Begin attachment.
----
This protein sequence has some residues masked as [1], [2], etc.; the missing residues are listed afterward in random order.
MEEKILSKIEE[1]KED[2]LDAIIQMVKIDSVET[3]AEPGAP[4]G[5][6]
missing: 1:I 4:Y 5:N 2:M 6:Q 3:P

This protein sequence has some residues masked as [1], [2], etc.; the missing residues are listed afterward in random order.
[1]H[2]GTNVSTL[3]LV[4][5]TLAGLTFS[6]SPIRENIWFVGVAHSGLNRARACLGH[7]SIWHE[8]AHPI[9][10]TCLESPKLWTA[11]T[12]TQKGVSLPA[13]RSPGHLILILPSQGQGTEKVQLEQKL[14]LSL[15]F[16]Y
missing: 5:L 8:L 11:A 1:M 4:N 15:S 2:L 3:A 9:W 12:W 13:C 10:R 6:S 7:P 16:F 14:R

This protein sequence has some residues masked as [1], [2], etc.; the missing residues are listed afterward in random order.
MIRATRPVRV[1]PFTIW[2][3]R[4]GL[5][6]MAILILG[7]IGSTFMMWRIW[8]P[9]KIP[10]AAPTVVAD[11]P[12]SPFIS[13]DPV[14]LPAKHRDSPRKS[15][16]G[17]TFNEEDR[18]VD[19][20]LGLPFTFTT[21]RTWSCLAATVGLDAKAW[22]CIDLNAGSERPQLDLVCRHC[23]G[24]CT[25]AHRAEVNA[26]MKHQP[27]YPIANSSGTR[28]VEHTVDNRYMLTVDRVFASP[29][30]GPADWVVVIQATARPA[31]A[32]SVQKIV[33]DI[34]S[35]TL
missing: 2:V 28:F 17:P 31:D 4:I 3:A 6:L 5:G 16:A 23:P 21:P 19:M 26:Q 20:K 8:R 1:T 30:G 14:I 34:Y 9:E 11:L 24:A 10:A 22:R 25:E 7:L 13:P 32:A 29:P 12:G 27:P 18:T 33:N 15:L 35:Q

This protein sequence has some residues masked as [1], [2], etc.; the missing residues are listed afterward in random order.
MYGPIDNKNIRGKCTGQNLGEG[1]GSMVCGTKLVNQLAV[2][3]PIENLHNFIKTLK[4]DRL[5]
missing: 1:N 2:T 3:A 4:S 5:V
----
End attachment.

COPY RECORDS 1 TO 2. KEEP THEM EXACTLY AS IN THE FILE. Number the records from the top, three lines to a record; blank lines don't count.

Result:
This protein sequence has some residues masked as [1], [2], etc.; the missing residues are listed afterward in random order.
MEEKILSKIEE[1]KED[2]LDAIIQMVKIDSVET[3]AEPGAP[4]G[5][6]
missing: 1:I 4:Y 5:N 2:M 6:Q 3:P

This protein sequence has some residues masked as [1], [2], etc.; the missing residues are listed afterward in random order.
[1]H[2]GTNVSTL[3]LV[4][5]TLAGLTFS[6]SPIRENIWFVGVAHSGLNRARACLGH[7]SIWHE[8]AHPI[9][10]TCLESPKLWTA[11]T[12]TQKGVSLPA[13]RSPGHLILILPSQGQGTEKVQLEQKL[14]LSL[15]F[16]Y
missing: 5:L 8:L 11:A 1:M 4:N 15:S 2:L 3:A 9:W 12:W 13:C 10:R 6:S 7:P 16:F 14:R